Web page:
An exmaple of a rotating banner

Most banners are the width of the main content area. 

The ideal properties for these are: 

  • Image size: 1140px wide
  • Image format: For most images, JPEG. If your slider contains text, use PNG 
  • File size: Up to 500kb

Homepage banners can also be full-width if your theme has been set up this way. 

For full-width sliders, the ideal image properties are:

  • Image size: at least 1920px wide
  • Image format: For most images, JPEG. If your slider contains text, use PNG
  • File size: Up to 500kb

The height for banner images can vary, as it is specified in your theme, and there are different settings for different devices.

We’ll automatically resize images that fall outside of these dimensions, but it’s best to upload images that are at least as big as what we’ve suggested above. When images don't meet these dimensions, they need to be upscaled, resulting in poorly rendered or clipped images.

Please note that there is still the potential for clipping on the left and right sides of images even if the recommended dimensions are used. For this reason, we recommend using images without any text. For more information about accessibility concerns with banners, please see our Rotating banners content.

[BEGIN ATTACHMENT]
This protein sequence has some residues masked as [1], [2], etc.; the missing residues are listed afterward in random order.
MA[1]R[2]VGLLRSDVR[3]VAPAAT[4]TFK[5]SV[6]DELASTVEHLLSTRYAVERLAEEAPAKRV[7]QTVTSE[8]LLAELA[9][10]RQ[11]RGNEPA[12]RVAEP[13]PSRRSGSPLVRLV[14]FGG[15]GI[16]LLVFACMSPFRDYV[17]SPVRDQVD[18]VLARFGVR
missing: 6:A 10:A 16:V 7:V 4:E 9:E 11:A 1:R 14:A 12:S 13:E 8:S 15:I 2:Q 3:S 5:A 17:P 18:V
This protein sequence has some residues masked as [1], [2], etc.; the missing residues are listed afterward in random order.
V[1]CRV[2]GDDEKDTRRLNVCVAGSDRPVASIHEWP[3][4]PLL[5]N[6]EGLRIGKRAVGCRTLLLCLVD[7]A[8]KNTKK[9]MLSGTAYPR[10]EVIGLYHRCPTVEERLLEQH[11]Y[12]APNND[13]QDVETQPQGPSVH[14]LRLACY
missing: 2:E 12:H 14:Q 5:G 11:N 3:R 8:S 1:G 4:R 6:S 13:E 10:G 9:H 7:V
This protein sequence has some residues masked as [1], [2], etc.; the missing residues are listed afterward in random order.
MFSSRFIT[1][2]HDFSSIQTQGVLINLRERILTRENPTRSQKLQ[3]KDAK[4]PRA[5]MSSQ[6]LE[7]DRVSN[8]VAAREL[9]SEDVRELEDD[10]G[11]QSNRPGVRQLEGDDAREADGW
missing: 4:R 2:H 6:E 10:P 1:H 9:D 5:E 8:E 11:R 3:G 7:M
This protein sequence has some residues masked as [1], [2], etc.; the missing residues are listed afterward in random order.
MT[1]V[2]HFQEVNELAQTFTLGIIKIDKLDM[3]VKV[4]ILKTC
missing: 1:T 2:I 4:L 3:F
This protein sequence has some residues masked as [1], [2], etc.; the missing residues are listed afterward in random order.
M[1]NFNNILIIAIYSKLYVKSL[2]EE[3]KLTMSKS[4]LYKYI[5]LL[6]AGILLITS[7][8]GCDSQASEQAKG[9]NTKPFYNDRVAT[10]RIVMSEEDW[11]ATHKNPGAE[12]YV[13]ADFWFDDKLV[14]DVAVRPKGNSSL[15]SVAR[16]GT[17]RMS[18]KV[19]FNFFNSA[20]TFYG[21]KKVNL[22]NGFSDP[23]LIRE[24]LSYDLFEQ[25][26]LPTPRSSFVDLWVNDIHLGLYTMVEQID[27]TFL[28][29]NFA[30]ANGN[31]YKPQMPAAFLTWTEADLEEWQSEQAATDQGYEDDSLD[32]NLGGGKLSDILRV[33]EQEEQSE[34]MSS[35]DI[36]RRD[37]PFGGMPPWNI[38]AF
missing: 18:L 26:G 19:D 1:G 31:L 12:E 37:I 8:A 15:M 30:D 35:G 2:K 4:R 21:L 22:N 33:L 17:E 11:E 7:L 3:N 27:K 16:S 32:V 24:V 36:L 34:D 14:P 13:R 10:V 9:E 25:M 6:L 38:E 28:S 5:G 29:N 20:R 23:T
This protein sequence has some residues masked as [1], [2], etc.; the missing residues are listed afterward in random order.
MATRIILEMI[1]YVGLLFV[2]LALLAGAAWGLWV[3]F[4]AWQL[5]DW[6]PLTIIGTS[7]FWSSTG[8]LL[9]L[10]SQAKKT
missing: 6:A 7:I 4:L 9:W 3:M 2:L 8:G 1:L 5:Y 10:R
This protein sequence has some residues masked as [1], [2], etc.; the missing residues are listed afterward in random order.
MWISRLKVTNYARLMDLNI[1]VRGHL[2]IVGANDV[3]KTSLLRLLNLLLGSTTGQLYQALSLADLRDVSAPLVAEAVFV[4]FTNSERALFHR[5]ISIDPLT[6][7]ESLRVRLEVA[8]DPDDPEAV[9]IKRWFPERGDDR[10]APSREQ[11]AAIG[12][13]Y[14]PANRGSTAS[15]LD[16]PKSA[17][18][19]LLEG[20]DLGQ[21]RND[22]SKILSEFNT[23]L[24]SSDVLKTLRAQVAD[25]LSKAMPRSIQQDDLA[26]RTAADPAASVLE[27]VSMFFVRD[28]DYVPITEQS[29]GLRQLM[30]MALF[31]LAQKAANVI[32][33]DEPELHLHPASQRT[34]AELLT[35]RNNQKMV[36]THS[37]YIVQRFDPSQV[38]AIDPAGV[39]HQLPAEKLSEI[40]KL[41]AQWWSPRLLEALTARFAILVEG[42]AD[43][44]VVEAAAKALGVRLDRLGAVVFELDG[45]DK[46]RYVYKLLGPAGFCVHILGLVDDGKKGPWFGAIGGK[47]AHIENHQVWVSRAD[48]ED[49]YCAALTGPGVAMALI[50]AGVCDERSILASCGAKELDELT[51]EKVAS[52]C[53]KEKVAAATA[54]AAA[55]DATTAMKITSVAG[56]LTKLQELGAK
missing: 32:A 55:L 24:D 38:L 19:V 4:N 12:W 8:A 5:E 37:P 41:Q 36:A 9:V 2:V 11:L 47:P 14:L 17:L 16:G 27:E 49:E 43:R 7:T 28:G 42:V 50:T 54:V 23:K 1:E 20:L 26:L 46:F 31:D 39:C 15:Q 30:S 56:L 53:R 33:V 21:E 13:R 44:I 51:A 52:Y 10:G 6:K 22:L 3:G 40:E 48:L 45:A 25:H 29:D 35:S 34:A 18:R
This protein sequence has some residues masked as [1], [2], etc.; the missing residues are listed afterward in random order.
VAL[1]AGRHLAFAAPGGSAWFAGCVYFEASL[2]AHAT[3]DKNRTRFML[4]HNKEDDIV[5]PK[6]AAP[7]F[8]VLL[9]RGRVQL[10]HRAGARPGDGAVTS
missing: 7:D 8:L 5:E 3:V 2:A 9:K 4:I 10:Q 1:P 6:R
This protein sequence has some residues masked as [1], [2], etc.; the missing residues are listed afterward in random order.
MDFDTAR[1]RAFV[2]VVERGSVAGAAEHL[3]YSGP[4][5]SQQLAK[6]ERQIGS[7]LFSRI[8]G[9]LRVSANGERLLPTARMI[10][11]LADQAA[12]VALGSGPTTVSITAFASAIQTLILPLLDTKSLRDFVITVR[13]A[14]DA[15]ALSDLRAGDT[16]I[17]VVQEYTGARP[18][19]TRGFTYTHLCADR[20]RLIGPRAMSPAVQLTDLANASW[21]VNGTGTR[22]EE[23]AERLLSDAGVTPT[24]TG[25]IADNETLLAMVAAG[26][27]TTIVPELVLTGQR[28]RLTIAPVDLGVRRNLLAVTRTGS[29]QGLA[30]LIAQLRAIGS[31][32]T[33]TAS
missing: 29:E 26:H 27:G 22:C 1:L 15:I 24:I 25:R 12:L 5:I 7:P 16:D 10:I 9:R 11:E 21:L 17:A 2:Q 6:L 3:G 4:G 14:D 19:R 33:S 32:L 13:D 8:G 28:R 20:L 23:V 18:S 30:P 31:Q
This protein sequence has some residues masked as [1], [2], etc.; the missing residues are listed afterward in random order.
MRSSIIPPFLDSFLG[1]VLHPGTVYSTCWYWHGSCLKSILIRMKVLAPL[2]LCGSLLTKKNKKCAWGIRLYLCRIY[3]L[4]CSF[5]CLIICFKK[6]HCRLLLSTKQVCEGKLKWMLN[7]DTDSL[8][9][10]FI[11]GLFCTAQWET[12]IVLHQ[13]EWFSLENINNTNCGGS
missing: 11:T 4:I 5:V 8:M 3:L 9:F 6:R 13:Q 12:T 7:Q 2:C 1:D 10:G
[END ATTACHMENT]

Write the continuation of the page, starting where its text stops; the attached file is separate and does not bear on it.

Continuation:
Image galleries

Image galleries are great for organizing and showing many images at once. They can be added to any page with a WYSIWYG Editor and will display in a left-to-right grid. If you want them to have a uniform presentation, you must ensure that the images' dimensions are the same.

an exmample of an image gallery

The ideal properties for these are: 

  • Image format: JPEG
  • File size: Up to 500kb

When a user clicks on an image in a gallery, it will expand to the dimensions of the original file. If the image's dimensions do not fit the browser window, the image will shrink until the whole image fits inside the browser. For this reason, there is no recommendation for the size of images in galleries. 


There are many places on your site where you will need icons, such as the Top Tasks menu, in the utility bar, or on maps and the site footer. These icons can be custom icons that you upload yourself. They should have the following attributes:

  • Image size: No smaller than 22 x 22 pixels and no larger than 72 x 72 pixels. (We will automatically downscale images larger than 72 x 72)
  • Image format: JPEG or PNG
  • File size: 10 to 20 kilobytes

For Top Task icons, we recommend using a .png image that is 60px wide.